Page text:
The Discursive Construction of Southeast Asia in 19th-Century Colonial-Capitalist Discourse

Farish A. Noor

The Discursive Construction of Southeast Asia in 19th-Century Colonial-Capitalist Discourse

Farish A. Noor

Distributed for Amsterdam University Press

304 pages | 13 halftones | 6 x 9 1/4 | © 2016
Cloth $124.00 ISBN: 9789089648846 Published February 2017 For sale only in the United States, its dependencies, the Philippines, and Canada
The nations of Southeast Asia today are rapidly integrating economically and politically, but that integration is also counterbalanced by forces ranging from hypernationalism to disputes over cultural ownership throughout the region. Those forces, Farish A. Noor argues in this book, have their roots in the region’s failure to come to a critical understanding of how current national and cultural identities in the region came about. To remedy that, Noor offers a close account of the construction of Southeast Asia in the nineteenth century by the forces of capitalism and imperialism, and he shows how that construct remains a potent aspect of political, economic, and cultural disputes today.
 
Contents
1. Introduction
Booking Southeast Asia: The History of an Idea
1.a A Book about Books, and Where to Find Southeast Asia

2. Booking Southeast Asia: And So It Begins, with a Nightmare
2.a Thomas de Quincey and the Malay from an Antique Land
2.b From Boemus to Theodorus de Bry and Sir Walter Raleigh: The East Indies in the Kingdom of God
2.c According to the Logic of the Modern Company: The Ordering of the East Indies by Johan Nieuhof
2.d From Nightmare to Knowledge: Coming to Know Southeast Asia

3. The New Language-Game of Modern Colonial Capitalism
3.a Racialised Colonial-Capitalism as the New Language-Game of the Nineteenth Century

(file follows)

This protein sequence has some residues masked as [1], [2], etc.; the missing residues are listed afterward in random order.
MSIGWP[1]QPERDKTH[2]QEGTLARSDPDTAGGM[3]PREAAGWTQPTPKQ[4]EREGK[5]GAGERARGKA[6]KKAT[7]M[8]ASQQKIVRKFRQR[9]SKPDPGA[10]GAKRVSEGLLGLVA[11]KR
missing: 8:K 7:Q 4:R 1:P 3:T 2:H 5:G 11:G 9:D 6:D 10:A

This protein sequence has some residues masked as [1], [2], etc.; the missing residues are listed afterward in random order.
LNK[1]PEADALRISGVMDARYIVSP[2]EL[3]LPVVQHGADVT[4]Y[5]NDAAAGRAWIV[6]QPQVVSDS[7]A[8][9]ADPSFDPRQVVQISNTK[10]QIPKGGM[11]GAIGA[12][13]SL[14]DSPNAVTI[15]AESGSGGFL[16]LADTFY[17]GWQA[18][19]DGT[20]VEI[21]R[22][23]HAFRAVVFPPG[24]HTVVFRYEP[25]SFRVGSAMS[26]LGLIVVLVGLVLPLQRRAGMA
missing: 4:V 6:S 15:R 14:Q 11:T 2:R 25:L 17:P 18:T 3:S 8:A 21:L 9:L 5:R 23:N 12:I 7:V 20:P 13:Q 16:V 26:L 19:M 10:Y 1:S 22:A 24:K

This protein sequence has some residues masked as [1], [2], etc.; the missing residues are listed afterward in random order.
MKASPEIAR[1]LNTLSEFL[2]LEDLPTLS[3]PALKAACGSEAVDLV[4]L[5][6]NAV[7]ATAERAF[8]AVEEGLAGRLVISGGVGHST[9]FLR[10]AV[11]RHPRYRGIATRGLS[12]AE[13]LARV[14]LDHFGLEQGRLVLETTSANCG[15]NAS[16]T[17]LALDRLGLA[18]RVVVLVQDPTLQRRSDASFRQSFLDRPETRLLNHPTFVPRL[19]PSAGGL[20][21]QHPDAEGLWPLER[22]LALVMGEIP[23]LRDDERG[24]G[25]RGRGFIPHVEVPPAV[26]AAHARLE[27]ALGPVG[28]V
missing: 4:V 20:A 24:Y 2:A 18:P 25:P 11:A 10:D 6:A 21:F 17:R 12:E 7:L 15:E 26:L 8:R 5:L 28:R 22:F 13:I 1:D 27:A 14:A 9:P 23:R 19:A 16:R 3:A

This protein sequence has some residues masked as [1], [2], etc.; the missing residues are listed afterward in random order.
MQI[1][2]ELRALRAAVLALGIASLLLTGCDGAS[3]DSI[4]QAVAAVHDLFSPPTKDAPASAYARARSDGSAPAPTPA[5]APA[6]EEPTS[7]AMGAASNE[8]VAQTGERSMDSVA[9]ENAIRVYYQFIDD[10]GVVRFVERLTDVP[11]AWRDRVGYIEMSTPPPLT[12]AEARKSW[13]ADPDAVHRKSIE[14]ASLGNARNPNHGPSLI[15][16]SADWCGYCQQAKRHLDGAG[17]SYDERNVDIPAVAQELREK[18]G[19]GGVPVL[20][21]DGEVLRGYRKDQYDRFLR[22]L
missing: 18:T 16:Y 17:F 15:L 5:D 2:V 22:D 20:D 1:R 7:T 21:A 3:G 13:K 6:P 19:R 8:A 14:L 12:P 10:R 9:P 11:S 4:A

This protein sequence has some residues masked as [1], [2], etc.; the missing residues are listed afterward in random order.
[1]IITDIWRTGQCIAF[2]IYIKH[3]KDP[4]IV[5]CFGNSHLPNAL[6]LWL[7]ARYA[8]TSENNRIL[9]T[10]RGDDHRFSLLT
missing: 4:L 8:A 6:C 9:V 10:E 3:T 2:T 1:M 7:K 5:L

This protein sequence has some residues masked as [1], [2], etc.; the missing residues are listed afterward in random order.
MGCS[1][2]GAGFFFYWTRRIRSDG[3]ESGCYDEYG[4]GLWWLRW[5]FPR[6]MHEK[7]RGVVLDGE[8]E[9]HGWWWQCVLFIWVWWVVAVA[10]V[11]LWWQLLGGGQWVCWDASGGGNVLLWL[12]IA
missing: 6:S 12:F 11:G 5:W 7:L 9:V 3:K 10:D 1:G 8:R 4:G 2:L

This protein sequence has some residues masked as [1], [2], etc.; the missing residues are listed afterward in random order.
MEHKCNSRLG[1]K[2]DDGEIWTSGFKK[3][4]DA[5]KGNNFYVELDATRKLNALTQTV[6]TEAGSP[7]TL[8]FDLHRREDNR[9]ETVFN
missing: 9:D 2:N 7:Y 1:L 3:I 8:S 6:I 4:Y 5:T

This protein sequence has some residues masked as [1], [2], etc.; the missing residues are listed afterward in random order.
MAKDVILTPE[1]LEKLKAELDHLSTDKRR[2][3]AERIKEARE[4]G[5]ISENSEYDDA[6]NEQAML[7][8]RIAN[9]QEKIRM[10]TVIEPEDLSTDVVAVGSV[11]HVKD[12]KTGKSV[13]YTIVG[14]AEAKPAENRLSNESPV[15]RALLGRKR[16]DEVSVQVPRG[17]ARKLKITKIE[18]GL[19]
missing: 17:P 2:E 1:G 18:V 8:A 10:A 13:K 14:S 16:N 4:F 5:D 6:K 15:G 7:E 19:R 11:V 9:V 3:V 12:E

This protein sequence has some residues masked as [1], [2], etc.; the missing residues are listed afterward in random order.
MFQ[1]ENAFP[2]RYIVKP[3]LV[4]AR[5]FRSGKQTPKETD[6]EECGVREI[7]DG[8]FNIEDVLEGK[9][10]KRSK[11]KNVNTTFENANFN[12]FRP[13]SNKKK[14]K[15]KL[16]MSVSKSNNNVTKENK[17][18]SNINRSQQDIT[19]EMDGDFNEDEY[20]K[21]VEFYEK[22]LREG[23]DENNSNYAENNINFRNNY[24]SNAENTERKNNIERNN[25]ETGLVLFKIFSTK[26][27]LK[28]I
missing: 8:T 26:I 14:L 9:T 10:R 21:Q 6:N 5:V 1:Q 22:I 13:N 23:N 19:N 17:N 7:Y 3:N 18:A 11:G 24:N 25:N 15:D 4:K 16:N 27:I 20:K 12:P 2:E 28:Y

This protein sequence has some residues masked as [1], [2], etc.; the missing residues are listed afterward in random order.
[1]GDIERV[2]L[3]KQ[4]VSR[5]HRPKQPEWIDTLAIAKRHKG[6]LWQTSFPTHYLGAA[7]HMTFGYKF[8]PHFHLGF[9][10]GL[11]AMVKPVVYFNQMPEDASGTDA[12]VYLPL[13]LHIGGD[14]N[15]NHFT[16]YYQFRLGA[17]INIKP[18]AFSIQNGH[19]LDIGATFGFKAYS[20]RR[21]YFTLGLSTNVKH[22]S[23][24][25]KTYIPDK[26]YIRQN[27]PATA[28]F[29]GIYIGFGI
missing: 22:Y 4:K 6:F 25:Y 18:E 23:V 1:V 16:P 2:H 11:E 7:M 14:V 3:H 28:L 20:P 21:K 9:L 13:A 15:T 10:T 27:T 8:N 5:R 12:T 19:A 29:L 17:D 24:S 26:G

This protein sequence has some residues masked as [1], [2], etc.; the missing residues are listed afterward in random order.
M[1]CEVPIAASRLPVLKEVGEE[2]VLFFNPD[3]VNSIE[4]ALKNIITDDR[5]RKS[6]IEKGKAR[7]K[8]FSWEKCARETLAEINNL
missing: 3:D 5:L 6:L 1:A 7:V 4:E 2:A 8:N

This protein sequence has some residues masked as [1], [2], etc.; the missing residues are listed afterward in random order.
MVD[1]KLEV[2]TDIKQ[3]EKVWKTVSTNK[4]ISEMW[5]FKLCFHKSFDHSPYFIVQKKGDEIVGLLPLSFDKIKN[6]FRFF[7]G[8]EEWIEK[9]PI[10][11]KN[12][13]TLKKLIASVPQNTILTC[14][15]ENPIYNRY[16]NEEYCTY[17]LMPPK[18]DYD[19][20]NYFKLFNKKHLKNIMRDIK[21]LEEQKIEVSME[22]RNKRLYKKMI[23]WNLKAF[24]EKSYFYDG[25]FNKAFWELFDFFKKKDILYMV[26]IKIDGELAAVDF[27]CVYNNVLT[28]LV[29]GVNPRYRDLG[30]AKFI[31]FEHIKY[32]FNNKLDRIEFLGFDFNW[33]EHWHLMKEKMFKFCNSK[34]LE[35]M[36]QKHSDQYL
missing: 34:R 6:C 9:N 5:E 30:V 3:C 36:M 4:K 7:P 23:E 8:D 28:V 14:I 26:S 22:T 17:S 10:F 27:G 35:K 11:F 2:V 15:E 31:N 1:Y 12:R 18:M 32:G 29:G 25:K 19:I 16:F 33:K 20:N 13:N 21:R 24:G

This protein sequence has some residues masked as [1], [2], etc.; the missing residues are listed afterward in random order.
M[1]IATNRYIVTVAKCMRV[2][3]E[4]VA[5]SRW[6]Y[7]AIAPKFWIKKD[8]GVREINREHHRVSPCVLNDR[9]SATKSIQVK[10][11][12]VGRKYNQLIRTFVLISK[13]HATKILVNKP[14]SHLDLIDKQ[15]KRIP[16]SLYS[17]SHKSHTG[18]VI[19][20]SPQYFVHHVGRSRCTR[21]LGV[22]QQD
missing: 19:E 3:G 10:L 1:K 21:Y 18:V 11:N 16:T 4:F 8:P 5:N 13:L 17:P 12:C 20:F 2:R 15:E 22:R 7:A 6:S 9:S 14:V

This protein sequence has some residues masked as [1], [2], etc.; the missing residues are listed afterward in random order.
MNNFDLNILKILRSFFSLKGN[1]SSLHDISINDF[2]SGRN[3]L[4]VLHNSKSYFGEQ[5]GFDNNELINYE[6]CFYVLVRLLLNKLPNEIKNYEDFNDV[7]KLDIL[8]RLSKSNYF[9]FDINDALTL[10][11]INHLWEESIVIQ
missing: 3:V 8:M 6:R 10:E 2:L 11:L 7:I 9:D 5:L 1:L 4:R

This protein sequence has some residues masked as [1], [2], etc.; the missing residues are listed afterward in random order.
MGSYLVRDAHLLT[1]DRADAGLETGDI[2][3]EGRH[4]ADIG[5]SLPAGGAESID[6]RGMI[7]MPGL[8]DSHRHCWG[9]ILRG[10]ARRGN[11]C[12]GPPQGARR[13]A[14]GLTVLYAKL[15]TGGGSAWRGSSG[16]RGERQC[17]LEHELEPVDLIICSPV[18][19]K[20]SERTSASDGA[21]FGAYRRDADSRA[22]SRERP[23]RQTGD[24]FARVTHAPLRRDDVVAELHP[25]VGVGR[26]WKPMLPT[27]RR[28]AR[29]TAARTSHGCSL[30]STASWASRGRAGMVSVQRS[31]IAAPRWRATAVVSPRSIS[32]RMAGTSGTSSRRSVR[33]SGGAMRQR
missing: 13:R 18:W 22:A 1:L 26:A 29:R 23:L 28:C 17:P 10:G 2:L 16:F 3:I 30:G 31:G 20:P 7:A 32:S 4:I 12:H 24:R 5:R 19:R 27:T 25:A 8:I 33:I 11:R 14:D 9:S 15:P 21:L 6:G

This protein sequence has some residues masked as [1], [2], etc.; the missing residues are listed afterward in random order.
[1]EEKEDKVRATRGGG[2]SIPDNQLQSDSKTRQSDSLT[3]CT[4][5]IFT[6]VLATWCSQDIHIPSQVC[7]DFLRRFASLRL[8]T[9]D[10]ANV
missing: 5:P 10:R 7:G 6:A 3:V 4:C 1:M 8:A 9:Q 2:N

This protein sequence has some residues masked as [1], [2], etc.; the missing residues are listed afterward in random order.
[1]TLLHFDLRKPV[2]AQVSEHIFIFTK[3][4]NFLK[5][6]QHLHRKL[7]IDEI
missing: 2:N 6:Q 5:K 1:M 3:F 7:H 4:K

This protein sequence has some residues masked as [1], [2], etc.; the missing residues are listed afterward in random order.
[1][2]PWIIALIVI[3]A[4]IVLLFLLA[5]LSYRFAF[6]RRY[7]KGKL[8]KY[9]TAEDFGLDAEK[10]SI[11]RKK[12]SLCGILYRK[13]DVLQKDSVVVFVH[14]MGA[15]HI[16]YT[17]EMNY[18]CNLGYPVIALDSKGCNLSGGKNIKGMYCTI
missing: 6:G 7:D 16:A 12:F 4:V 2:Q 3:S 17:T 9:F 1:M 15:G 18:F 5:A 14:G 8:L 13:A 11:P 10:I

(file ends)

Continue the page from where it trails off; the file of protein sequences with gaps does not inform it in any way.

3.b Headhunters, Cannibals and Pirates: Othering Southeast Asia

4. Raffles’ Java as Museum
4.a Knowing Java and Preserving Java: Thomas Stamford Raffles’ Great Venture
4.b True after the fact: Raffles’ History of Java as a Justification for British Expansionism
4.c Raffles’ History as a Catalogue of Dutch Errors
4.d From Conqueror to Curator: Raffles’ Java as a Museum of the Javanese
4.e You’ve Been Mapped: Raffles’ Map of Java as the Victory of Modernity
4.f The Conquest of Java’s Land and History: Raffles’ History as a Work of Epistemic Arrest
4.g Southeast Asia as the Stage for Self-Reinvention: The Legacy of Raffles’ History of Java

5. Dressing the Cannibal: John Anderson’ Sumatra as Market
5.a Pleasing the Company: John Anderson’s Search for Sumatran Clients
5.b A-Data-Mining We Will Go: John Anderson Embarks on His Fact-Finding Mission to Sumatra
5.c Carefully Does It: Anderson’s Careful Research on Sumatra
5.d Sumatra Surveyed: The Perceptible Gaze of the Invisible John Anderson
5.e John Anderson and the Reconfiguration of Sumatra as a Market

6. Brooke, Keppel, Mundy and Marryat’s Borneo as “The Den of Pirates”
6.a Colonialism and the Necessity of the Pirate
6.b Enter the Privateer: James Brooke Goes A-Hunting for a Kingdom to Call His Own
6.c Enter the Pirate: The Native Pirate as the Constitutive Other to Western Colonialism
6.d The ‘Pirate Menace’ Realised: The Instrumentalisation of the Borneo Pirate in the Writings of Keppel, Mundy and Marryat
6.f Knowing Borneo, Knowing the Pirate: Confirmation Bias and Closing the Argument in the Writings of Keppel, Mundy and Marryat

7. Crawfurd’s Burma as the Torpid ‘Land of Tyranny’
7.a Meddling with Burma: John Crawfurd and the East India Company’s ‘War on Tyranny’
7.b Snodgrass Sets the Tone: Framing Burma as Both a Threat and a Prize
7.c Weighed Down by the Maudlin Tyrant: Crawfurd’s Static Burma
7.d Now on to the Real Intelligence: Crawfurd’s Data-Gathering Mission
7.e Locating Tyranny: Crawfurd’s Mapping of Burma
7.f From Land of Tyranny to Theatre of the Grotesque
7.g And Thus Was Burma Known: Tyrants, Freaks and the Epistemic Arrest of Burma

8. Bricolage, Power and How a Region Was Discursively Constructed
8.a Books in the Era of Gunboat Epistemology
8.b Against the Coloniser’s Pen: The Internal Critique of Colonial-Capitalism
8.c ‘And Others Become Obsolete and Forgotten’: The Demise of the Language-Game of Racialised Colonial-Capitalism
8.d Conclusion: The Power behind the Idea of Southeast Asia

Appendix A
Appendix B
Appendix C
Appendix D
Appendix E

Bibliography

Index
 
Review Quotes
Rachel Harrison, University of London
“A truly excellent work, both insightful and highly original—a very rare text indeed.”
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